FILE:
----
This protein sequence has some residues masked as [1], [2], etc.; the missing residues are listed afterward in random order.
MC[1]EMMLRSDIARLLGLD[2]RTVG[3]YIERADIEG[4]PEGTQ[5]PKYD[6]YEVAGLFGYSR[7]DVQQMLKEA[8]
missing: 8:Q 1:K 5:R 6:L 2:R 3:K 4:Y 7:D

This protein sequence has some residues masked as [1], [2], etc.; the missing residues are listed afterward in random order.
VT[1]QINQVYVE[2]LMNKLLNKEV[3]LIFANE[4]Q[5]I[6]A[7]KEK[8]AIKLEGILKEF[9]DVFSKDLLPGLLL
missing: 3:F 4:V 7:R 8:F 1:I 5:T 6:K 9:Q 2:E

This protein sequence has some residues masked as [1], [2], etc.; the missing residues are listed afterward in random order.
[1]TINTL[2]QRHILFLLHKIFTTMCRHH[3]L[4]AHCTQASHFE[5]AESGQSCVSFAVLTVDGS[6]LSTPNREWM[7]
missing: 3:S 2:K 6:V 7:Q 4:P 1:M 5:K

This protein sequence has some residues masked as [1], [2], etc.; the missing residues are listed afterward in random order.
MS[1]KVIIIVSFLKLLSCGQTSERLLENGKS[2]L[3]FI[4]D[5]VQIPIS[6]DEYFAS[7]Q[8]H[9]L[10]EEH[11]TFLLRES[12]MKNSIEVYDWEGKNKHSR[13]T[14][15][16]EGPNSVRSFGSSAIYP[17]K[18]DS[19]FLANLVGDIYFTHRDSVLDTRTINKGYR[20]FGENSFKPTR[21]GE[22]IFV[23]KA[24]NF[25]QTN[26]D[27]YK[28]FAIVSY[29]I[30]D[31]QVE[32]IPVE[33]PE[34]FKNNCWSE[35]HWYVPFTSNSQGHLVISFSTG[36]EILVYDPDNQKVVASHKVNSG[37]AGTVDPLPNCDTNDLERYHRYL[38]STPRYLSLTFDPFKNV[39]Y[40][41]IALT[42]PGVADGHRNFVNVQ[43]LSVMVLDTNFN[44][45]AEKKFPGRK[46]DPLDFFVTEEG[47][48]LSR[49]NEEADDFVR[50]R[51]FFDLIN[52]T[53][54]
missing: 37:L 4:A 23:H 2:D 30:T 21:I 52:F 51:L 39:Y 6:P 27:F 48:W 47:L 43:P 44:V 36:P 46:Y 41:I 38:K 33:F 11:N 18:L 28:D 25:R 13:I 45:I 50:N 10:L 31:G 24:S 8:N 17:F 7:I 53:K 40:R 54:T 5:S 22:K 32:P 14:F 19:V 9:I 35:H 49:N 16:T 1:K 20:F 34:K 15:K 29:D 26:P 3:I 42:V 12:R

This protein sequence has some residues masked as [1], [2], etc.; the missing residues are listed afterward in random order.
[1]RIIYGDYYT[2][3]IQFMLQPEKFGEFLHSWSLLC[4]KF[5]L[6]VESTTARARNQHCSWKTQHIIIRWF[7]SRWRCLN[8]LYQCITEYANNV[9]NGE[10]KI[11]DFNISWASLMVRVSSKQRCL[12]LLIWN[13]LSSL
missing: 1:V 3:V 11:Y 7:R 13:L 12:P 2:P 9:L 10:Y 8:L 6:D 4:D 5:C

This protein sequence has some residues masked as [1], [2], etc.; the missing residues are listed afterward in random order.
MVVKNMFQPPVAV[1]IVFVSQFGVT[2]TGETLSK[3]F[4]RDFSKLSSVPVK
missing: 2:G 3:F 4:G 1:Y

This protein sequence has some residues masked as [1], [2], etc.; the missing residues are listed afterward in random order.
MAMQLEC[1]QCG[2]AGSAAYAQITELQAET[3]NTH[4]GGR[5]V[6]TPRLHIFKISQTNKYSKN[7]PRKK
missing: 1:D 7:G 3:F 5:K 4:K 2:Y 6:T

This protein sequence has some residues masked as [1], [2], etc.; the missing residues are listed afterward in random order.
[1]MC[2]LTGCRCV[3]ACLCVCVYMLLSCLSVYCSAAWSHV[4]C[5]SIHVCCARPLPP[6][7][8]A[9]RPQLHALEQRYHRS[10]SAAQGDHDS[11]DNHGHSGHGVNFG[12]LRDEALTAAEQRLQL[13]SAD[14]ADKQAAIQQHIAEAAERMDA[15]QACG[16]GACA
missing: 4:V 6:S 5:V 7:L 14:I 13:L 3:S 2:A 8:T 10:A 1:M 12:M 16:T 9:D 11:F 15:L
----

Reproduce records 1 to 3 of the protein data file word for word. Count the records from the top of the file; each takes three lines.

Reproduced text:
This protein sequence has some residues masked as [1], [2], etc.; the missing residues are listed afterward in random order.
MC[1]EMMLRSDIARLLGLD[2]RTVG[3]YIERADIEG[4]PEGTQ[5]PKYD[6]YEVAGLFGYSR[7]DVQQMLKEA[8]
missing: 8:Q 1:K 5:R 6:L 2:R 3:K 4:Y 7:D

This protein sequence has some residues masked as [1], [2], etc.; the missing residues are listed afterward in random order.
VT[1]QINQVYVE[2]LMNKLLNKEV[3]LIFANE[4]Q[5]I[6]A[7]KEK[8]AIKLEGILKEF[9]DVFSKDLLPGLLL
missing: 3:F 4:V 7:R 8:F 1:I 5:T 6:K 9:Q 2:E

This protein sequence has some residues masked as [1], [2], etc.; the missing residues are listed afterward in random order.
[1]TINTL[2]QRHILFLLHKIFTTMCRHH[3]L[4]AHCTQASHFE[5]AESGQSCVSFAVLTVDGS[6]LSTPNREWM[7]
missing: 3:S 2:K 6:V 7:Q 4:P 1:M 5:K